Ordinarily, this would be the point to wind up the review and reach some kind of conclusion. However, the Equinox has one last trick up its sleeve: it is a versatile master keyboard and MIDI controller. The onboard sliders don't just edit patches, mix sequencer track levels, operate as drawbar organs and control Grooves -- they can also be programmed to transmit different types of MIDI controller information. And the switches underneath them don't merely activate layers, tracks or sequencer parts or control the speed of a rotary speaker effect -- they can also transmit MIDI information such as program changes, MIDI notes, Performance increment or tempo settings. A quick prod of the 'User' button, and up to 16 programmable slider templates can be accessed, the upper/lower switch effectively giving you 16 different sliders and switches. Any MIDI controller number, plus some internal Equinox settings (such as tempo) can be programmed with a user-definable range and direction. If that's not enough, the slider's control can be sent to either MIDI output, restricted to the internal synth engine or to the sequencer, and can transmit on up to 16 channels simultaneously. There's even a suggestion that future operating systems will support programmable SysEx strings too.

Viewed as a master keyboard, the Equinox can transmit on multiple MIDI channels with up to 16 zones available, corresponding to parts in a Performance. Keyboard splits and layers are easily achieved, and data may be routed to either MIDI port to further extend the flexibility. The keyboard's action is good, successfully balancing a light feel with enough depth to dig in when needed. Unlike GEM's previous effort, the S2, only channel aftertouch is available. Incoming MIDI data can, if you choose, be merged with the Equinox's own output, and up to seven incoming and outgoing filters can be applied to the data (for instance pitch-bend, aftertouch, specific control changes and so on) for each of the 16 parts. GEM haven't missed a trick here with the possible exception of a 'patch remain' feature to allow notes from the onboard synth engine to sustain over patch changes.


The Equinox is quite a pleasant surprise and, as estate agents used to say, 'deceptively spacious'. If Generalmusic intend to take on the world, they have to offer something special -- and with the Equinox they've done just that. In most areas it has more features than the competition, and if it also offered the import of stereo samples, or provided a user sampling option, I feel there would be nothing to touch it. Even as it stands it's hard to see where the competition lies without looking at considerably more expensive instruments. My occasional references to the Roland XP series are intended to illustrate how, in many areas, the Equinox exceeds what I consider to be the benchmark workstations.

By concentrating on a simple synthesis implementation, the Equinox scores by being easy to use, yet remains capable of producing very deep and complex sounds. I personally wasn't overawed with most of the factory presets, but they are easy to tweak, and with over 2000 locations to store user patches, it seems a crime not to do just that. Any cynicism on my part about the 'grooves' function wore off very quickly -- it's simply wonderful for real-time control of loop-based music. In a computer-based studio, we take for granted how easy it has become to paste a drum loop, vocal sample or sound effect into a project. But there are times when a computer isn't the ideal partner, and in such cases, the Equinox's sample import would score heavily. Speaking as someone whose previous interest in sampling peaked at 'musical belches', the Equinox made me wonder whether I've been missing something all these years.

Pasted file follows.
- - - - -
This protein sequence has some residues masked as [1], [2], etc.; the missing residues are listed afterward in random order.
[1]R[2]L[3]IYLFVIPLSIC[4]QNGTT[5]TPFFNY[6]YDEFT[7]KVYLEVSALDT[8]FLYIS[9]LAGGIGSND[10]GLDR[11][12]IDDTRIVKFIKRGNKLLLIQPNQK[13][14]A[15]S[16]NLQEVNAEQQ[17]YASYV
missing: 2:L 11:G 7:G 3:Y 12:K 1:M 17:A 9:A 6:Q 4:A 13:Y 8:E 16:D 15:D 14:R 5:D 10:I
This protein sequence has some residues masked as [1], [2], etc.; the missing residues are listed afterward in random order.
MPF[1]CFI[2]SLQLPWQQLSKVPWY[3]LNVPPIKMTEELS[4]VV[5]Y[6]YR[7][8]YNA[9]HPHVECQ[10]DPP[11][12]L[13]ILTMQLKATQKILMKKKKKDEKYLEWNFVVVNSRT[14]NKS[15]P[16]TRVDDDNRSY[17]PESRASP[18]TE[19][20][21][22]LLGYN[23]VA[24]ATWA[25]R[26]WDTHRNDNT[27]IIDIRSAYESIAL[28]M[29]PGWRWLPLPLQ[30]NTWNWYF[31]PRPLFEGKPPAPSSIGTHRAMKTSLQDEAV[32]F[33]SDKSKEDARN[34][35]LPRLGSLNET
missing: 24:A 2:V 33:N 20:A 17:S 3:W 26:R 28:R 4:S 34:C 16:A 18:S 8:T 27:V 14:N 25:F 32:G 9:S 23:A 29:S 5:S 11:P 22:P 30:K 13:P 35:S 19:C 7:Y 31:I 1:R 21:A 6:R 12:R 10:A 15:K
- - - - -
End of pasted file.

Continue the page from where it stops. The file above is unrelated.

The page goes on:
During the review, I discovered a couple of bugs but an upgrade to the operating system fixed one of them, and the other was easily avoided once I was aware of it (the user drum kit problem referred to earlier). My only other reservation concerns the display, which occasionally responded sluggishly when the data entry dial got spinning; some edit menus also require a lot of tapping the down arrow before you reach the field you need to change.

The organ mode works very well and the master keyboard functions are splendid additions, setting the Equinox apart from other workstations in its class. If you need to expand, there are plenty of options, and since the operating system is in flash RAM, when any bugs are fixed or new features added, the upgrade is as simple as loading a floppy.

So would I buy an Equinox? Actually, if I didn't already have a Roland XP80 workstation, I might. The Equinox's sequencer has a higher resolution, its Grooves are more versatile than the Roland's RPS mode, the ability to import samples and retain them after power-down would be superb for stage use, and the control sliders offer many possibilities. Ultimately the sum of the parts adds up to a very impressive instrument, and anyone needing a workstation would be foolish to ignore it.

61-key version £1399; 76-key version £1499;
Pro 88-key version (including 8Mb of RAM and internal hard disk as standard) £1995.
Prices include VAT.
Prices for optional SCSI expansion, internal hard disk and A-D convertor not yet confirmed.
Key Audio
+44 (0)1245 344001.
+44 (0)1245 344002.
Click here to email